§ 1 […] ad 1. In our administrative district […] the legislation of the Jews is sharply divided into two parts: A) into those on the left bank and B) those on the right bank of the Rhine.
ad A). The French Revolution […] produced splendid results for the Jews, in that they acquired full citizenship according to the prevailing principle of equality. […] This equality of rights, however far removed from causing the Jews to merge with the rest of the citizens, could not even lead them to strive toward rapprochement. Now as ever a nation of their own, completely isolated by religious customs, ways of thinking and acting, their effect on the whole of society has become greater and more unfavorable as they have become less receptive to the advantages afforded to them by the Revolution and its accompanying spirit. The sickness was, in the meantime, […] very quickly recognized, quite rightly did one seek the malady in religion and try to take hold of it by the root, to influence it with as much cleansing and ennobling power as possible. […]
§ 2-20. ad B) […] Until recent times the Jews were […] everywhere viewed as people merely to be tolerated. […] From the concept of toleration it follows that the Jews cannot enjoy any complete citizenship, but rather those native to a place may only enjoy certain indigenous civil rights, sometimes more restricted, sometimes less so, depending on whether they have a residence and marriage permit, i.e., are provided with a letter of protection or not. […] Since Jews without these permits may neither marry nor engage in commerce on their own account, they are obliged to enter into the service of those who have them. Following strict principles, if they are neither in the care of their parents nor in the service of a Jew with a permit, they should be viewed as vagabonds and transported over the border. Since no other state is obliged to admit them, however, it became all the more necessary in recent times to deviate again from that strict norm, and, as already mentioned, to enlist the Jews into military service, so that there is now a class of indigenous Jews who, when they are not able to enter into the service of Jews for reasons of age or illness, may be allowed to reside in the country without marrying or engaging in commerce. As far as the foreign Jews are concerned, it deserves above all to be mentioned that they were subject to the same body tax that was just abolished by the Nassau Ordinance of August 13, 1806. Their admittance into sovereign protection depended on the state governments. Their permission granted them the same rights as the other Jews with residence permits, yet among Jewish men it was dependent upon the possession of assets of 1500 guilders, and among Jewish women upon the possession of assets of 1000 guilders. Both the one and the other also had to pay 15 ducats in reception fees. […]
§ 21. After we flattered ourselves for having developed the essential features of the legislation on the Jews in those parts of the country on both banks of the Rhine, we leave with the observation that in the year 1818, incoming protection money on the right bank of the Rhine amounted to the not inconsiderable sum of 3112 Reichsthaler Prussian Courant,
ad 2. on the expert statement concerning citizen conditions of the same with respect to the Royal Edict of January 11, 1812.
The earlier and more recent history of the Israelites has convinced us that they—both as an independent nation at the time of the flourishing of their political life, and after their subjugation and dissolution—have preserved and maintained their peculiarity at every point on the globe, under every influence affecting [their] situation; a peculiarity that is sought and found in the interweaving of their religious and ceremonial aims and teachings with political and civic ones. […] Dispersed among all the nations of the earth, the Jews constitute not merely the members of an ecclesiastical sect, but a nation of their own, a state within a state, firmly and imperturbably clinging to the laws of the religion, which is also the foundation of their political institutions. […] Oriented toward Palestine, the land of promised bliss, they plead incessantly to God for their return there and simultaneously for revenge on the heads of their enemies, who are all non-Jews; for this high self-esteem, already conceived with the foundation of the state […] , the [feeling of] being the Lord’s chosen and alone assured of his protection, […] turned, at the fall of their kingdom, into arrogance, disparagement and contempt for all nations who do not worship and revere the highest Being according to Israelite custom.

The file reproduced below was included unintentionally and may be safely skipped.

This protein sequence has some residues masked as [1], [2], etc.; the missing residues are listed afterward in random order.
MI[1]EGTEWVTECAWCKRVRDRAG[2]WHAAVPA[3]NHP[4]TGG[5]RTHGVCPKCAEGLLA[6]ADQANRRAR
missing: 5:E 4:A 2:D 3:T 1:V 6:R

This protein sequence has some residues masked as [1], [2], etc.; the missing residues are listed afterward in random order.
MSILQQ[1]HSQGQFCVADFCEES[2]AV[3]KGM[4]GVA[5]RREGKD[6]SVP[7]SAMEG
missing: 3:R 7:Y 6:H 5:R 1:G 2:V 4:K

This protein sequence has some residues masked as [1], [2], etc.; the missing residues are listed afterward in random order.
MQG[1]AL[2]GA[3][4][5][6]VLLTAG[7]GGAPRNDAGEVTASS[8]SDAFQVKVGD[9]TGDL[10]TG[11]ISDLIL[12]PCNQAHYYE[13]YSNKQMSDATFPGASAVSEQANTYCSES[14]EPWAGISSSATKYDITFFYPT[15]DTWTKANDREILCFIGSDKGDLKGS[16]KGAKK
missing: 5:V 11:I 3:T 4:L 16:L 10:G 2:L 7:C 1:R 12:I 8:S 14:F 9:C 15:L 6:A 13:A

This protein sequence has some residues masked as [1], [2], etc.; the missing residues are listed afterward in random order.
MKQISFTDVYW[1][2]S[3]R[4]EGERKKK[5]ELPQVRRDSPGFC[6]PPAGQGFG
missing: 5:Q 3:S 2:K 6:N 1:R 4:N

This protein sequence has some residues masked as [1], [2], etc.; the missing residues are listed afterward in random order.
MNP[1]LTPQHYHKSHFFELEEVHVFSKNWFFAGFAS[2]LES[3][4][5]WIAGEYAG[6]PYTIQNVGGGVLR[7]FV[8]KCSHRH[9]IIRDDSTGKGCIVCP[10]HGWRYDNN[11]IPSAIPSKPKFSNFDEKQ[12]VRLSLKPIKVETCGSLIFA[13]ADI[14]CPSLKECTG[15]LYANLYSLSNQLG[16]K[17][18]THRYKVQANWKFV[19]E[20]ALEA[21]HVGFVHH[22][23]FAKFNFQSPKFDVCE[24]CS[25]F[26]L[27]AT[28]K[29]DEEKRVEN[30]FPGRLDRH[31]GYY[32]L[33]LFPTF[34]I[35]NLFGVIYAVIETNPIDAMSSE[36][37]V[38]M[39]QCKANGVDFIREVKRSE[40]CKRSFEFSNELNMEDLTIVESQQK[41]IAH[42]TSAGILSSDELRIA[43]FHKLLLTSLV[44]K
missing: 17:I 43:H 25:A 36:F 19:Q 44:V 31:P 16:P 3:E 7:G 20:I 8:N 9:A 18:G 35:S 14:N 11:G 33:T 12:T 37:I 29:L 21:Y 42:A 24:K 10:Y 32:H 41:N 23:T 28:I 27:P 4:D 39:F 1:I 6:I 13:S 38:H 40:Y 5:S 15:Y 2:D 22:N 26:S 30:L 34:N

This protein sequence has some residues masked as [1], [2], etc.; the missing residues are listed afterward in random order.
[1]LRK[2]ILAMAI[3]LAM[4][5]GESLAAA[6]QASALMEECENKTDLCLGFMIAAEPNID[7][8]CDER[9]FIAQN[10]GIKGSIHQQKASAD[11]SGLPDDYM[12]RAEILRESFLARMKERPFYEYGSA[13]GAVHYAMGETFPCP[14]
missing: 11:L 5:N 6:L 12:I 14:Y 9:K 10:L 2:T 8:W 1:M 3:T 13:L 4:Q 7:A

[…] If foreigners were barbarians to the Greeks and Romans, to the Jews they are goyim, i.e., heathens, impure slaves, enemies, with whom association is dishonorable. The Talmud—far from suppressing their egoistic, [other] nation-hating views or even just giving them a more humanitarian direction, has rather acknowledged and fortified them anew; and thus the Jews, even today, are antagonistic to all other—and most of all to the Christian—nations. Jewry is in a necessarily eternal struggle with Christianity. This consideration alone does not allow us to favor the spread of Jewry among us, least of all, though, to grant it the kind of expansion that would give its adherents the same influence as Christians on the different institutions of the state, which, after all, are more or less in touch with the religion to which they go back or from which they proceed. If one casts a searching glance at their moral tendency, at the actions and conduct of the Jews in civic life, one runs across the same particularism that is a characteristic and consequence of their religion. Every kind of work seems like a punishment to them, farming is declared by the Talmud to be a contemptuous trade and stockbreeding a depraved business, similar to a robber’s way of life. […] Indifferent to honor and shame, wherever profit lures, we see them sly and cunning, wherever there has to be cheating, deceiving, and doing things behind one’s back. Beyond anyone’s reach in the art of bribery, they always find the ends to justify the means. Never, or seldom, does a band of robbers exist without some connection to them.